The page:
The Auto Transformer is rated at 4 Amps so until I get an Amp meter on this thing I have to watch what I plug in. On another identical transformer I plugged in an electric iron and heard the crackling of transformer windings. Fortunately I was able to pull the plug in time to save it. The Ammeter got Pegged on that one.

The big 0-150VAC meter still needs a resistor to keep it from smoking the inside of its casing. Smoked meter is not very good unless you add salt and pepper. This meter will measure the voltage at the AC outlet.

The dark AC outlet will eventually have its own ammeter.

The Lighted Switch has a Ne2 Neon bulb in it to indicate AC on to the transformer.

Step 4: Schematic

Schematic is done on TinyCad.com it is a free CAD program.

Everything I used in this little project, I Found.
<p>Nice but a small quibble:</p><p>An isolation transformer is often a safety feature. ( see Test Gear: The Isolation Transformer from Salvage <a href="https://www.instructables.com/id/Test-Gear-The-Isolation-Transformer-from-Salvage/" rel="nofollow"> https://www.instructables.com/id/Test-Gear-The-Iso...</a> )</p><p>Your transformer is a autotransformer, and shares a connection in common with the mains which can be dangerous for that reason. I would use this with care and:</p><p> only use a 3 prong plug</p><p> consider a indicator between ground and neutral to indicate danger</p><p> add a true isolation transformer ( probably a bit expensive ) </p>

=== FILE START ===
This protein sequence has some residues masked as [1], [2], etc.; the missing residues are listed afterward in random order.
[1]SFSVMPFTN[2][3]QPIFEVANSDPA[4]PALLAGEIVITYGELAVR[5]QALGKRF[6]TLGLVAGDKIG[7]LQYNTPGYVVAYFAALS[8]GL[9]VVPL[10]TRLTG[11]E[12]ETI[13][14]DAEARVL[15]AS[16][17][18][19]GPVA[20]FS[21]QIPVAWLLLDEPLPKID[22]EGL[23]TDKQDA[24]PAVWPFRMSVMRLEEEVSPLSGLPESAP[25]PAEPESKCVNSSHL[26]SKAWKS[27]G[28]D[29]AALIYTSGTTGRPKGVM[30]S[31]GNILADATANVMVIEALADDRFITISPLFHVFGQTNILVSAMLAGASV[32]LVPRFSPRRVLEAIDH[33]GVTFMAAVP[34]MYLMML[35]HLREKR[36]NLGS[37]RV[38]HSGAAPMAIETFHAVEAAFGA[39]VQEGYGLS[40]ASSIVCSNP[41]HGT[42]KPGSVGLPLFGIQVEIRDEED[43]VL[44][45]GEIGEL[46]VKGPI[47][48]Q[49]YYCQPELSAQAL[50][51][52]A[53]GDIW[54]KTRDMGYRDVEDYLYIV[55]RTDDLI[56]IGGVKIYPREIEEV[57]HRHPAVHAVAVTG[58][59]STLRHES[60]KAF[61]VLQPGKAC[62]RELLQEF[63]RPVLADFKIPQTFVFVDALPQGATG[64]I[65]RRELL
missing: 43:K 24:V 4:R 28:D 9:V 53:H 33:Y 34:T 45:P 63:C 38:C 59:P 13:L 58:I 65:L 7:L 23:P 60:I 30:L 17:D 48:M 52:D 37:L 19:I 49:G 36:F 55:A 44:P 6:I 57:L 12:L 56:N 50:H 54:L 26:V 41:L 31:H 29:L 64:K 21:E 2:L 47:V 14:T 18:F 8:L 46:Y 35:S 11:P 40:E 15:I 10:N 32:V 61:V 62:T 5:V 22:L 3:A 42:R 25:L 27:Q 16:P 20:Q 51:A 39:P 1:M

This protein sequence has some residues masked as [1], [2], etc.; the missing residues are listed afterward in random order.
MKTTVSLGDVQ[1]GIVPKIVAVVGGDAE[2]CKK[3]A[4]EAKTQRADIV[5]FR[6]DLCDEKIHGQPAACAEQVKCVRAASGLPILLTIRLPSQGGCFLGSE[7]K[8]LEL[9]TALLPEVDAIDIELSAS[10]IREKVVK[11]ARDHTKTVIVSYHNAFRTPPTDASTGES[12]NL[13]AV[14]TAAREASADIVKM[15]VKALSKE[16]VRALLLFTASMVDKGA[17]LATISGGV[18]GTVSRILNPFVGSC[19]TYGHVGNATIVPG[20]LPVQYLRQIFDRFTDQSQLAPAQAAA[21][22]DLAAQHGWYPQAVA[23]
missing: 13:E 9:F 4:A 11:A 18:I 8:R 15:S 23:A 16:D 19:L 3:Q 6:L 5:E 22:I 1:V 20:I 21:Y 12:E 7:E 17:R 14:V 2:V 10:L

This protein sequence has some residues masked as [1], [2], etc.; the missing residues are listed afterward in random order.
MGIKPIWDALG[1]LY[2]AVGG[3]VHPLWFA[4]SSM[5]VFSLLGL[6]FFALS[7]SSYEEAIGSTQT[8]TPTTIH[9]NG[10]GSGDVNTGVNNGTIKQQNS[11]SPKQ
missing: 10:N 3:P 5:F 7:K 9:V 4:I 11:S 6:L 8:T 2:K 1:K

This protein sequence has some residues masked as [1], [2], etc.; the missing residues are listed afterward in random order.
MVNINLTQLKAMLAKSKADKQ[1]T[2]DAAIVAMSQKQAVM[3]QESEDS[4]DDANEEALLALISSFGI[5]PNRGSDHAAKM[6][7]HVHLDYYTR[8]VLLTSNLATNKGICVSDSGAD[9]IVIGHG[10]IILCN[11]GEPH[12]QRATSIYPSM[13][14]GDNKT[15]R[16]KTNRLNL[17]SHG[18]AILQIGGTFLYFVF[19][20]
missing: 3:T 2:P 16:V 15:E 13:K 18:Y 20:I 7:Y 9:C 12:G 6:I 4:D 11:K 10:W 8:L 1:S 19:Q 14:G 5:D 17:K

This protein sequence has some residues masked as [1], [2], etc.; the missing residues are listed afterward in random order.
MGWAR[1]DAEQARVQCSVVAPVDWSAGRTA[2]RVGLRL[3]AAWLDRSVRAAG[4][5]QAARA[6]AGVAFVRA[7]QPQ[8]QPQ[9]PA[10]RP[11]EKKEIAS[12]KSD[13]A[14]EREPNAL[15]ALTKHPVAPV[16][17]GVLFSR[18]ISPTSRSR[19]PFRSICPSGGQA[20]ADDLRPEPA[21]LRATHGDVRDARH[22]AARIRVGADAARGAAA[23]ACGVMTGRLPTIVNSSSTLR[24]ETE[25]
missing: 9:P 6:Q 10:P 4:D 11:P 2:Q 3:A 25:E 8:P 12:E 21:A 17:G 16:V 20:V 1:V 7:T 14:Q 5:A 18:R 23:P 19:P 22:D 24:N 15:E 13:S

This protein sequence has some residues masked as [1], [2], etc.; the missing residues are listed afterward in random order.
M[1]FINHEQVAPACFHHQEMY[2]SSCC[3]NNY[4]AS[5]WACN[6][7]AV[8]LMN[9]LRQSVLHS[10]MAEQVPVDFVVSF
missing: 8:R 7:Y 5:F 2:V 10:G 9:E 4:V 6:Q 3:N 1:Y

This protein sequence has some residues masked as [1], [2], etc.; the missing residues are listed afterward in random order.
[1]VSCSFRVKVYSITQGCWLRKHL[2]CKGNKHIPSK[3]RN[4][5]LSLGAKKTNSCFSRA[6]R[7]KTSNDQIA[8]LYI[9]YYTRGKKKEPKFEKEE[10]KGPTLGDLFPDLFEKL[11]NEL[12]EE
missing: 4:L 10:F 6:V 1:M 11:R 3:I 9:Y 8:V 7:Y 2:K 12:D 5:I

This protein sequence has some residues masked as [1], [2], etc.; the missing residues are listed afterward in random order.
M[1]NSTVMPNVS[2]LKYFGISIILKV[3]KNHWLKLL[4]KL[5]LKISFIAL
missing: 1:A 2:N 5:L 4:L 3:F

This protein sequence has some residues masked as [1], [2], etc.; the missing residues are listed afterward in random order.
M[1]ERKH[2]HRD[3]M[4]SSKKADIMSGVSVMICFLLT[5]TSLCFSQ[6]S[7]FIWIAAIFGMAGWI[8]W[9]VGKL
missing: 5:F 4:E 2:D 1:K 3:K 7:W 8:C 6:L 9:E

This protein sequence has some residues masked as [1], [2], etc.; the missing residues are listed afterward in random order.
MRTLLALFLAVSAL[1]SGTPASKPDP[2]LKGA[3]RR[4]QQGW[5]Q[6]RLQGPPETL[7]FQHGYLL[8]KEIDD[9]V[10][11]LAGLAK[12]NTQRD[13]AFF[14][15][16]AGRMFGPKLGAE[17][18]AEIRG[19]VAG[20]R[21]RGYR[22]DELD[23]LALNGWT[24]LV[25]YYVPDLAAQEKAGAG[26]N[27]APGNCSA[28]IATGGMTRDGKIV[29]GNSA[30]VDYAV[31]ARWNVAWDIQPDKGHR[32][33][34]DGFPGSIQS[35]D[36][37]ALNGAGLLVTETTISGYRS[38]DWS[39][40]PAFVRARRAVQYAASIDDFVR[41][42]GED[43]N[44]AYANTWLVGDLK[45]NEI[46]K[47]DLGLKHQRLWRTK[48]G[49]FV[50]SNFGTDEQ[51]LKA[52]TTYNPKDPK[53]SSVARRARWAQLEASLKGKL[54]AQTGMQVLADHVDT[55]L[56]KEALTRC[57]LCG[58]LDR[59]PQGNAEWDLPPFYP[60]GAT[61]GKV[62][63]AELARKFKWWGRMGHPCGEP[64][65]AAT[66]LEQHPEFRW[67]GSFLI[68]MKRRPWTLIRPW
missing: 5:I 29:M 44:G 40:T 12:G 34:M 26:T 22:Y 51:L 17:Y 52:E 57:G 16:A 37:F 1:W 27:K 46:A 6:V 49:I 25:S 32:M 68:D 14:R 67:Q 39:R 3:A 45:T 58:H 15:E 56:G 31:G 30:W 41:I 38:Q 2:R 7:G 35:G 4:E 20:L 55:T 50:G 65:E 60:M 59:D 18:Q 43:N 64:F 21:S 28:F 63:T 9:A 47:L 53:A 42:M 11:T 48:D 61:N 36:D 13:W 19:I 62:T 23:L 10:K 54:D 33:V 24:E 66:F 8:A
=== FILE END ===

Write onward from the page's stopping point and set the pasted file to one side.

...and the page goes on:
Looks suitably &quot;mad scientist&quot;. I like it :-)
You scored big! I had to pay for my <a href="https://www.instructables.com/id/Bare-Variac-Build/">autotransformer</a> and it isn't nearly as nice as the one you got. Sweet setup you did.<br>
<br>Thanks pfred2.<br>All told I found one and purchased two more @ $1.00 each.<br>The dollar ones were motorized with sixty rpm clock motors so I also got some nice inch and a half standoffs out of the deal. <br>There is something to be said for Amateur Radio Flea Markets.
I'd imagine if someone decided they didn't want a Variac anymore the things are little boat anchors. So they'd let them go for cheap instead of carrying them around like the stones that they are. I do a lot of sales and stuff but I never seem to run across them. I'd like to get a higher current one than the one i have now, but I guess the one I have now is doing what I need it to do. I've both input and output fused on it, so if I try to draw too much one should blow I hope!<br>
But why not put some caps on your dc output to stop the annoying ripple voltage?
BTW, I was wondering when you plan to post a project ?
Gotta get the caps first. Under the small white meter there are two binding posts.<br>The red and black on the right are un-filtered DC and the other two will be filtered with caps. I still need a resistor for the bigger meter so I don't smoke it.
This is a great Instructable, but you need to add a main image of the final project to the intro step. Please do that, and leave me a message when you have so that we can publish your work. <br/><br/> Thanks!

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Bio: Been To:1) All 50 states 2) Guam 3) Adak 4) Hawai'i, Mo Bettah. The only good thing about snow is that it goes ... More »